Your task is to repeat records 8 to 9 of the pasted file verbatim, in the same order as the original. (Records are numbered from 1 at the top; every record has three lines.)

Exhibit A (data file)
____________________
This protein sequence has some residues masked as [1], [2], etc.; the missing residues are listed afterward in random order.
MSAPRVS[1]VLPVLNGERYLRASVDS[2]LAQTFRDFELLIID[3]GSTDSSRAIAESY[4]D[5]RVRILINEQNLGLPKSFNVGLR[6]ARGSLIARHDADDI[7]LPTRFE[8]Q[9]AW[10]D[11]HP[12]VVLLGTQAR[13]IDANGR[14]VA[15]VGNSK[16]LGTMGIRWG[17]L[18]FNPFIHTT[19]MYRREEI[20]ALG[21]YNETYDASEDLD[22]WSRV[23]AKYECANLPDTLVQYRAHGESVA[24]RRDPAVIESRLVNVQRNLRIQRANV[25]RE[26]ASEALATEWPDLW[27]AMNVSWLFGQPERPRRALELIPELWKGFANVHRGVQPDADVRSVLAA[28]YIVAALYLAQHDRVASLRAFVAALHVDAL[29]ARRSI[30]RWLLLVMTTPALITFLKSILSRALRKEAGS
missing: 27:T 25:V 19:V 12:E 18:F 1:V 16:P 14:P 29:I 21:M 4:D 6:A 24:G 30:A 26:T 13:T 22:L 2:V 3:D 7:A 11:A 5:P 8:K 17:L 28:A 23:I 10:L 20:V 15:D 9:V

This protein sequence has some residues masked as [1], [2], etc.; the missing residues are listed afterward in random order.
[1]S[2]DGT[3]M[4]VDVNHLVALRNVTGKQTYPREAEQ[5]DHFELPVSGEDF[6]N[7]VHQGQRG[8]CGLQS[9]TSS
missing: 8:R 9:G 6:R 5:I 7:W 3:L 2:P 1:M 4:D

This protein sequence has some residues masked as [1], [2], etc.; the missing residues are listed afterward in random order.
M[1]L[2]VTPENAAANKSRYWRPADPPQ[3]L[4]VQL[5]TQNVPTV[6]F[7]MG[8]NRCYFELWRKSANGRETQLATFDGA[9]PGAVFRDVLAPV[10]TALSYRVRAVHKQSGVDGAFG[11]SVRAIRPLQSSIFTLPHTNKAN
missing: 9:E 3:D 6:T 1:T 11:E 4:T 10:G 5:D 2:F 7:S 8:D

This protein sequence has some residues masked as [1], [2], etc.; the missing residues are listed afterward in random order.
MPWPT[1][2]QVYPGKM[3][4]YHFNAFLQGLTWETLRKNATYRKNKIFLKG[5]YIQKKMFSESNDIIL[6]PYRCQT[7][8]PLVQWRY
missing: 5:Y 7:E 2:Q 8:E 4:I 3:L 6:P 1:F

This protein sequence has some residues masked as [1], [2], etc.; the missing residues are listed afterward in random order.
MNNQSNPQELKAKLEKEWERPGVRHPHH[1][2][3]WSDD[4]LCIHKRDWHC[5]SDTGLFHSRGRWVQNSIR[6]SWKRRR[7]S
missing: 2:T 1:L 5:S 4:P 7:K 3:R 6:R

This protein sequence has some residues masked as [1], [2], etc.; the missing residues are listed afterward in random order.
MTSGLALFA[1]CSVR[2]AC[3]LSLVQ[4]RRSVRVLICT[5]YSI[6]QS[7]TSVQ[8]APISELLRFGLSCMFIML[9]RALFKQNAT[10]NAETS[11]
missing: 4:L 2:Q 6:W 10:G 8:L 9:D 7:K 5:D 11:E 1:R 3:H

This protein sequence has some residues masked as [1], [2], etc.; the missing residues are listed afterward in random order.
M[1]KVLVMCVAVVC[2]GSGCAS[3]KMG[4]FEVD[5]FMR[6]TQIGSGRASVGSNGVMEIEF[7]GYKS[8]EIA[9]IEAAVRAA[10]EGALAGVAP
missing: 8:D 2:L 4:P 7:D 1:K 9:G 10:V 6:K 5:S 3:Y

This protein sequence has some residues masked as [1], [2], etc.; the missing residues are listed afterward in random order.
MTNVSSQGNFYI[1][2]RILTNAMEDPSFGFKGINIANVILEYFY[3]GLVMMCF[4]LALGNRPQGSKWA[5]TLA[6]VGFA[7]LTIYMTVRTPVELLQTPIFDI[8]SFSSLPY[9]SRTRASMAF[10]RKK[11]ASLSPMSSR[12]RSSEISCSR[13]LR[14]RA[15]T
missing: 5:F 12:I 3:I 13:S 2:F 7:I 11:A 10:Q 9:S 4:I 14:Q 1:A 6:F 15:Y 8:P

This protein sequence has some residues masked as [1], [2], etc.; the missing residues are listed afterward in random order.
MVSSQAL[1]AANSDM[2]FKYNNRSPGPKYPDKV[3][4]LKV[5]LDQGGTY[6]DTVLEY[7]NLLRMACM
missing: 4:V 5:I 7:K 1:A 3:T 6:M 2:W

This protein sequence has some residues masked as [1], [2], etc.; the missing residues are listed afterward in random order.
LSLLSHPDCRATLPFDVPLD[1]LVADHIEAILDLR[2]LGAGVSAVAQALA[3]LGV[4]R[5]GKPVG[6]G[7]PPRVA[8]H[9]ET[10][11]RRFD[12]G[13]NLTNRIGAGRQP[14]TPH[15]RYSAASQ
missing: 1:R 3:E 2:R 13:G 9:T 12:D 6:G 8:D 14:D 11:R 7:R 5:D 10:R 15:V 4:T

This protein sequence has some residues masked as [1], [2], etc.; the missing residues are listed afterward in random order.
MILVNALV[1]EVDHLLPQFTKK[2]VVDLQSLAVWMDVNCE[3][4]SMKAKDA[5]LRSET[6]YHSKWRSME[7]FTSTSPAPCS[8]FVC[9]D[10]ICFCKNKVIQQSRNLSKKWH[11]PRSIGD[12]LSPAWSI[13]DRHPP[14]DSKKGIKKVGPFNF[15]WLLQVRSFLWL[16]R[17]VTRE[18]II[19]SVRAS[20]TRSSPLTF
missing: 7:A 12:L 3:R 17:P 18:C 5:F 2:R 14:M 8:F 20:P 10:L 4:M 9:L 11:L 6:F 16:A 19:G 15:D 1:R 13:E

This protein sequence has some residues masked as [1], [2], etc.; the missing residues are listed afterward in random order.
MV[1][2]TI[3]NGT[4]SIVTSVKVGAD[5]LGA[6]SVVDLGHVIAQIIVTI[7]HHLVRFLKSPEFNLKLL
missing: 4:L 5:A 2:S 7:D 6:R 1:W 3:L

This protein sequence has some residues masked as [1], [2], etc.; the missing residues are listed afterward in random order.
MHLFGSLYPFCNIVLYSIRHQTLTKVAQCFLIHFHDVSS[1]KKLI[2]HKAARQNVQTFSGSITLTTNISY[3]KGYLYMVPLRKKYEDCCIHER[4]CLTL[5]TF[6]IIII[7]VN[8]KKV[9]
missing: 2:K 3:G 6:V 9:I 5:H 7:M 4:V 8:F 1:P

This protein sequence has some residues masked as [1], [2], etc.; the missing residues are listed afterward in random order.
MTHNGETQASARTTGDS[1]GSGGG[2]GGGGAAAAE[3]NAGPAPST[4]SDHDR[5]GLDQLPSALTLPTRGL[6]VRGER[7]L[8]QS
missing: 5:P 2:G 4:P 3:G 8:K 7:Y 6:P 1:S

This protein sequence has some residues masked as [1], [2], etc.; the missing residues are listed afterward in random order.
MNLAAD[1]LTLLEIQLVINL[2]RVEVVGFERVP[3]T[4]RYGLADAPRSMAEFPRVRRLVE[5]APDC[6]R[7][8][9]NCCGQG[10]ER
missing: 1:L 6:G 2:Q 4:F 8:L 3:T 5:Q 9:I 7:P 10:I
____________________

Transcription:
This protein sequence has some residues masked as [1], [2], etc.; the missing residues are listed afterward in random order.
MTNVSSQGNFYI[1][2]RILTNAMEDPSFGFKGINIANVILEYFY[3]GLVMMCF[4]LALGNRPQGSKWA[5]TLA[6]VGFA[7]LTIYMTVRTPVELLQTPIFDI[8]SFSSLPY[9]SRTRASMAF[10]RKK[11]ASLSPMSSR[12]RSSEISCSR[13]LR[14]RA[15]T
missing: 5:F 12:I 3:I 13:S 2:F 7:I 11:A 10:Q 9:S 4:I 14:Q 1:A 6:F 15:Y 8:P

This protein sequence has some residues masked as [1], [2], etc.; the missing residues are listed afterward in random order.
MVSSQAL[1]AANSDM[2]FKYNNRSPGPKYPDKV[3][4]LKV[5]LDQGGTY[6]DTVLEY[7]NLLRMACM
missing: 4:V 5:I 7:K 1:A 3:T 6:M 2:W